Evangelism doesn’t just happen. Most dynamics are against it happening naturally. We have to be praying for opportunities to share with people. Our relationships have to be intentional while not manipulating people or trying to make them our projects. Leading people to Christ has to become part of the pattern and rhythm of our lives, not dependent on specific church programs. Church programs, like worship services or small groups, can be effective places to invite people you’re already friends with, and already praying for, and already talking to. Do you have two people you’re praying for?
3. In what environment or ministry do you have a gifting that can make a contribution? An environment is any place people go where we can teach them, serve them or relate to them. It could be a big venue like Sunday worship services. It could be a small venue like small groups. Or it could be in an age focused ministry like children’s. Are you explicitly asking yourself:
How do my passions and gifts come together to point me to where I can make a contribution?
Then: Who do I talk to to get involved?
4. What is sacrificial generosity for me?
Generosity is something that has to be visited and revisited. It’s not about giving to charity. The church is not a charity; it’s a cosmic-redemptive movement created by God, empowered by God, authorized by God, and sent into the world by God. Therefore, Christian generosity is a measure of how generous we are towards God, how much Christ’s generosity towards us has affected us, and whether or not we want to be participants in God’s global mission. Have you ever visited what that would look like for you if you really believe the gospel about Jesus? If you have visited generosity, how long is it before you should revisit it again? If you are a growing Christian, making adjustments is normal and should be deliberate. Those adjustments won’t always mean giving more, but sometimes they will.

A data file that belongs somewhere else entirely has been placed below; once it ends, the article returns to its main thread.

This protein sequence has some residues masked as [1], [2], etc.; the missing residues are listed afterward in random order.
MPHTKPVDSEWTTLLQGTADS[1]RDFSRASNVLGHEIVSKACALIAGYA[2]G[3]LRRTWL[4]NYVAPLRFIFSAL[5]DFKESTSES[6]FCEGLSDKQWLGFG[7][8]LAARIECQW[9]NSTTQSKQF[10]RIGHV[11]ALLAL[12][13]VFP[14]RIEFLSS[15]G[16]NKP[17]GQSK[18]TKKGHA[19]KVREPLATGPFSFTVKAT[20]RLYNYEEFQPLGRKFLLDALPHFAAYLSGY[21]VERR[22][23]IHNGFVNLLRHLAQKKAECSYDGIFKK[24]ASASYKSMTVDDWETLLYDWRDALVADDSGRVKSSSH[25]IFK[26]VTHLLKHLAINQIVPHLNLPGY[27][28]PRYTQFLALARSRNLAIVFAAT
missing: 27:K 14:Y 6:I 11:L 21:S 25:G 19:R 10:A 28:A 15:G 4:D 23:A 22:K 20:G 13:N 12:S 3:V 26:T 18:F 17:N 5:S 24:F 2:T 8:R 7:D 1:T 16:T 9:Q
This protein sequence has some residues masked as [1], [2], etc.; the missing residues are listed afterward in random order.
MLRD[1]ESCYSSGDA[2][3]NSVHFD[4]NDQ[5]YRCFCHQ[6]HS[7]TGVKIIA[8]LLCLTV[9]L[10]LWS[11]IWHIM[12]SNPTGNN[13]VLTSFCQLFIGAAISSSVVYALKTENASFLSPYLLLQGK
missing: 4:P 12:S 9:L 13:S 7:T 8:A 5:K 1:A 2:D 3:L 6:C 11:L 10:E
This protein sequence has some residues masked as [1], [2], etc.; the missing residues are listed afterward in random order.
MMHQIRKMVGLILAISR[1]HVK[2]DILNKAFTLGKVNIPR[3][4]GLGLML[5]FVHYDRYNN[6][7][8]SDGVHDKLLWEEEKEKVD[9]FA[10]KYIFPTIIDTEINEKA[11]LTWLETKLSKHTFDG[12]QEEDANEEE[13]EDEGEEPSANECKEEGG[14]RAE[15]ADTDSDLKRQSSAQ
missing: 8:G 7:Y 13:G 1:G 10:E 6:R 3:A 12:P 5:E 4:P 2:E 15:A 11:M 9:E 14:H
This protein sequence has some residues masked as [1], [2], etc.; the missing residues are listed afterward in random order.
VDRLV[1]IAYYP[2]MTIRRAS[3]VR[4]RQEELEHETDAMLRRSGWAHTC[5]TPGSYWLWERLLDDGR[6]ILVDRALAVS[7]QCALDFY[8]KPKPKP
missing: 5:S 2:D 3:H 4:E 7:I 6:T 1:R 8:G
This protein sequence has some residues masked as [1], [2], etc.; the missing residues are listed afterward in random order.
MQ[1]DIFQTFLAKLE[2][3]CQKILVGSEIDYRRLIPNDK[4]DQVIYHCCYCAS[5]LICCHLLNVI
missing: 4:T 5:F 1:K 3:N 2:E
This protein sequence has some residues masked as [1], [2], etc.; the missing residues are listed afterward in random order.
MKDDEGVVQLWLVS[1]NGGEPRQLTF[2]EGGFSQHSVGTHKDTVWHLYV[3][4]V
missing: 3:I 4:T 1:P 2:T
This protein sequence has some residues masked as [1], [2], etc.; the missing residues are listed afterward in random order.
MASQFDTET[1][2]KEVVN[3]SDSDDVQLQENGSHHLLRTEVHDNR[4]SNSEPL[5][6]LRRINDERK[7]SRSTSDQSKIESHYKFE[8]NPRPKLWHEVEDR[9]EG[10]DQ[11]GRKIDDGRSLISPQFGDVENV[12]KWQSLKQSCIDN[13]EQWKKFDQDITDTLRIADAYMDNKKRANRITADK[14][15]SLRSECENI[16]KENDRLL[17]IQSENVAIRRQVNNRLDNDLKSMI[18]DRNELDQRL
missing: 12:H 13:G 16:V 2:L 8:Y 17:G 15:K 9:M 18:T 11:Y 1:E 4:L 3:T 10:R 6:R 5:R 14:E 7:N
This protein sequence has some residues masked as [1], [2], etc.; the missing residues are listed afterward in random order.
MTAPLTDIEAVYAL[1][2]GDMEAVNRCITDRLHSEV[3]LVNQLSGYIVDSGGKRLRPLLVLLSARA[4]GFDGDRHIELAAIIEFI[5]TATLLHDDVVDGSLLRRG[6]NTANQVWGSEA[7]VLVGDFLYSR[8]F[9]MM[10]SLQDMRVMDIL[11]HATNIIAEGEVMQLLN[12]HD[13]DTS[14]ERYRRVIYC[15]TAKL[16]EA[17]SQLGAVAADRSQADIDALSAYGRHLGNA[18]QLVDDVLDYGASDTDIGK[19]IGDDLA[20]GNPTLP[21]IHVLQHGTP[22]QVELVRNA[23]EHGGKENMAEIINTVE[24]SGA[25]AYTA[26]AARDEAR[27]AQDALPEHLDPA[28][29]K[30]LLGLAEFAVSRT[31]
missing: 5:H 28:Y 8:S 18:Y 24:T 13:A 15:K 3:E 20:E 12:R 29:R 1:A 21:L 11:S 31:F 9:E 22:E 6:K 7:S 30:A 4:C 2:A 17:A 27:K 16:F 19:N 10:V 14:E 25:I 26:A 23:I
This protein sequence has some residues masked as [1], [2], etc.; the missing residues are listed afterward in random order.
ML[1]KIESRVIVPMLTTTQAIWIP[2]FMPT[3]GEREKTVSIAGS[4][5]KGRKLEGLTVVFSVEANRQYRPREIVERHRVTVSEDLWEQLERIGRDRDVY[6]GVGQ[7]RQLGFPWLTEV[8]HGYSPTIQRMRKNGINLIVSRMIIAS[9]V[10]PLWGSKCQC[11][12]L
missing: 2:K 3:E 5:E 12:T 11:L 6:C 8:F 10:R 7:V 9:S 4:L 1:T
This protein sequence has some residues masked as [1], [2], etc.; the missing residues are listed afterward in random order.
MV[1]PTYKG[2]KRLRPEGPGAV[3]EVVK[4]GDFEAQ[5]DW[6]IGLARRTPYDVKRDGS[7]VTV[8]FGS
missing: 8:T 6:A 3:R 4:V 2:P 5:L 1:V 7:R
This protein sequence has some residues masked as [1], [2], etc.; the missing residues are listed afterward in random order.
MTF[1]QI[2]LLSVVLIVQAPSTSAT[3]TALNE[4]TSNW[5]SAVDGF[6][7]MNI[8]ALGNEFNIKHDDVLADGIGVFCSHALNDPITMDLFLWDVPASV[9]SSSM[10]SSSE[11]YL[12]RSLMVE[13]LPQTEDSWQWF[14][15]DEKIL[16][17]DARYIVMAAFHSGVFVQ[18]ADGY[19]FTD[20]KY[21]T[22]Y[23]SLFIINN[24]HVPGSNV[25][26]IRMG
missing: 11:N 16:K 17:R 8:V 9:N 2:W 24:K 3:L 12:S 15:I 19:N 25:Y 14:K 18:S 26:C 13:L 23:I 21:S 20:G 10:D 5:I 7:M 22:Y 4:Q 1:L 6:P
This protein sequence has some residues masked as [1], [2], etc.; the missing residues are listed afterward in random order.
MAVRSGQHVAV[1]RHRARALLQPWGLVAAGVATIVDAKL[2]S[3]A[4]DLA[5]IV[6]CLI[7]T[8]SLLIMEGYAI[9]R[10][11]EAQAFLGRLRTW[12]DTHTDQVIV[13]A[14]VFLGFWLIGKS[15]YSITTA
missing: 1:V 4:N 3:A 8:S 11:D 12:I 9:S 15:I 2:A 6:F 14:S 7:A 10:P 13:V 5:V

5. How can I make people my business?
The organization of the church can obscure its true purpose: people. It’s very easy to think in terms of organization or ministries. But the organization of the church, as well as the ministries of the church, exist to minister to and to organize people.
A. How can I include, encounter or host people – rather than just say hi and be friendly?
B. How can I include disciple making in the normal pattern and rhythm of my daily life? How can I do more discipleship without doing more things?
C. How can I use one of my hobbies, passions or areas of skill to make disciples and share Christ?
6. How can I escape diversion and embrace discipline?
What diversion is inhibiting me from doing what God has for me? What is taking the time, emotional energy or resources that I should invest somewhere else? Remember, the thing that is keeping us from what we are meant to be is the thing we are doing instead.
What discipline must I embrace in order to become the disciple I want to become and God has made me to be? Human transformation is almost always linked to disciplines, practices and structures. Some of these disciplines and practices are solitary. For people who struggle with discipline – is often good to do these disciplines in community. Many of them can be done in small groups or in one-on-one discipleship relationships. If you’re having trouble embracing discipline, ask yourself these two questions:
Should I join a small group so that I have a time and structure built into my schedule to pursue these disciplines?
Should I seek out a mentor who can walk me through these disciplines and practices?
My hope is to return to these six areas again and again over the course of the next year. If more and more people are personally engaging with these six questions, you’ll see constant and real progress in growing into the church Christ has called us to be and Madison needs us to be.